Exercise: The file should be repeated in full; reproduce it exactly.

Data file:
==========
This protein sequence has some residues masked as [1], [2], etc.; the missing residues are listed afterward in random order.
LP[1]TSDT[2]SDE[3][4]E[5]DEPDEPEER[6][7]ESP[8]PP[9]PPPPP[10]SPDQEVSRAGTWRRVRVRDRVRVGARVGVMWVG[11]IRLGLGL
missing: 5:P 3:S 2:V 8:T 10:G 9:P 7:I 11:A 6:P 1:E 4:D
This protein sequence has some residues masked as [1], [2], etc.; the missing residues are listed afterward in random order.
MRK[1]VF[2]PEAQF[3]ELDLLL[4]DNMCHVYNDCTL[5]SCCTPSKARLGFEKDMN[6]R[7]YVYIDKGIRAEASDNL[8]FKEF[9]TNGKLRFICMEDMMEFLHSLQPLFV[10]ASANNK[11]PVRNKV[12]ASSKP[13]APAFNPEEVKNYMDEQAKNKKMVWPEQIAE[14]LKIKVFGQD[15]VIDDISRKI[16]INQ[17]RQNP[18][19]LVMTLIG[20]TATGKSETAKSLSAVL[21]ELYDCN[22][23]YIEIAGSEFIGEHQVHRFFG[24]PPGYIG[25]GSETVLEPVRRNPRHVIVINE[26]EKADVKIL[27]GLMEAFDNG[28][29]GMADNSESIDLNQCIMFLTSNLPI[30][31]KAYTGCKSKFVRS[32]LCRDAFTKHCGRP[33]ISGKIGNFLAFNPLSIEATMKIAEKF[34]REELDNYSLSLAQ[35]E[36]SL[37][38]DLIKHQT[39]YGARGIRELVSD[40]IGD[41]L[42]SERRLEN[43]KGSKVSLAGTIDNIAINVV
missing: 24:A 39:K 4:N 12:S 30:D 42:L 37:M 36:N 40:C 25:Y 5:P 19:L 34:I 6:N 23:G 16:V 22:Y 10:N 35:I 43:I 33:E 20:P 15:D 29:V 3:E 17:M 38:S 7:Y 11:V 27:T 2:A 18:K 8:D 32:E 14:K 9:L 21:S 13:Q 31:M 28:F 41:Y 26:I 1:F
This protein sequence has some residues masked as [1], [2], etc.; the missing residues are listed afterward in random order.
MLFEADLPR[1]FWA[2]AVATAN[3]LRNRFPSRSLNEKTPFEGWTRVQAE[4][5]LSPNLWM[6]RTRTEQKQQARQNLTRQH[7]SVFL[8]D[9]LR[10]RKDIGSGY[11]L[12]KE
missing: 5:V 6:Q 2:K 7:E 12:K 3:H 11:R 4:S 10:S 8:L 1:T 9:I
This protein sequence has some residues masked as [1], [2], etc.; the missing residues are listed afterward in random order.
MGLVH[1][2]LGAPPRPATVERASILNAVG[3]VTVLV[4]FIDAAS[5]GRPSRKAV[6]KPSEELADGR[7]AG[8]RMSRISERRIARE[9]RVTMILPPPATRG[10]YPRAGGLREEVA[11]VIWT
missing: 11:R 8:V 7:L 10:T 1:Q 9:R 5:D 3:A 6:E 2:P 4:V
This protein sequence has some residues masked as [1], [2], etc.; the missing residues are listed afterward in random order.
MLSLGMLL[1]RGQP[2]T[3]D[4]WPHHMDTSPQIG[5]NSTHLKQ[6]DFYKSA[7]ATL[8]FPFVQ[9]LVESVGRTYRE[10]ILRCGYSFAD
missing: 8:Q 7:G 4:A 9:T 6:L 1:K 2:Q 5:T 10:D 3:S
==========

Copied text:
This protein sequence has some residues masked as [1], [2], etc.; the missing residues are listed afterward in random order.
LP[1]TSDT[2]SDE[3][4]E[5]DEPDEPEER[6][7]ESP[8]PP[9]PPPPP[10]SPDQEVSRAGTWRRVRVRDRVRVGARVGVMWVG[11]IRLGLGL
missing: 5:P 3:S 2:V 8:T 10:G 9:P 7:I 11:A 6:P 1:E 4:D
This protein sequence has some residues masked as [1], [2], etc.; the missing residues are listed afterward in random order.
MRK[1]VF[2]PEAQF[3]ELDLLL[4]DNMCHVYNDCTL[5]SCCTPSKARLGFEKDMN[6]R[7]YVYIDKGIRAEASDNL[8]FKEF[9]TNGKLRFICMEDMMEFLHSLQPLFV[10]ASANNK[11]PVRNKV[12]ASSKP[13]APAFNPEEVKNYMDEQAKNKKMVWPEQIAE[14]LKIKVFGQD[15]VIDDISRKI[16]INQ[17]RQNP[18][19]LVMTLIG[20]TATGKSETAKSLSAVL[21]ELYDCN[22][23]YIEIAGSEFIGEHQVHRFFG[24]PPGYIG[25]GSETVLEPVRRNPRHVIVINE[26]EKADVKIL[27]GLMEAFDNG[28][29]GMADNSESIDLNQCIMFLTSNLPI[30][31]KAYTGCKSKFVRS[32]LCRDAFTKHCGRP[33]ISGKIGNFLAFNPLSIEATMKIAEKF[34]REELDNYSLSLAQ[35]E[36]SL[37][38]DLIKHQT[39]YGARGIRELVSD[40]IGD[41]L[42]SERRLEN[43]KGSKVSLAGTIDNIAINVV
missing: 24:A 39:K 4:N 12:S 30:D 42:L 37:M 36:N 40:C 25:Y 5:P 19:L 34:I 6:N 23:G 16:V 22:Y 10:N 35:I 43:I 33:E 20:P 15:D 29:V 3:E 17:M 38:S 7:Y 11:V 27:T 2:A 18:K 8:D 32:E 14:K 9:L 21:S 13:Q 31:M 28:F 41:Y 26:I 1:F
This protein sequence has some residues masked as [1], [2], etc.; the missing residues are listed afterward in random order.
MLFEADLPR[1]FWA[2]AVATAN[3]LRNRFPSRSLNEKTPFEGWTRVQAE[4][5]LSPNLWM[6]RTRTEQKQQARQNLTRQH[7]SVFL[8]D[9]LR[10]RKDIGSGY[11]L[12]KE
missing: 5:V 6:Q 2:K 7:E 12:K 3:H 11:R 4:S 10:S 8:L 1:T 9:I
This protein sequence has some residues masked as [1], [2], etc.; the missing residues are listed afterward in random order.
MGLVH[1][2]LGAPPRPATVERASILNAVG[3]VTVLV[4]FIDAAS[5]GRPSRKAV[6]KPSEELADGR[7]AG[8]RMSRISERRIARE[9]RVTMILPPPATRG[10]YPRAGGLREEVA[11]VIWT
missing: 11:R 8:V 7:L 10:T 1:Q 9:R 5:D 3:A 6:E 2:P 4:V
This protein sequence has some residues masked as [1], [2], etc.; the missing residues are listed afterward in random order.
MLSLGMLL[1]RGQP[2]T[3]D[4]WPHHMDTSPQIG[5]NSTHLKQ[6]DFYKSA[7]ATL[8]FPFVQ[9]LVESVGRTYRE[10]ILRCGYSFAD
missing: 8:Q 7:G 4:A 9:T 6:L 1:K 2:Q 5:T 10:D 3:S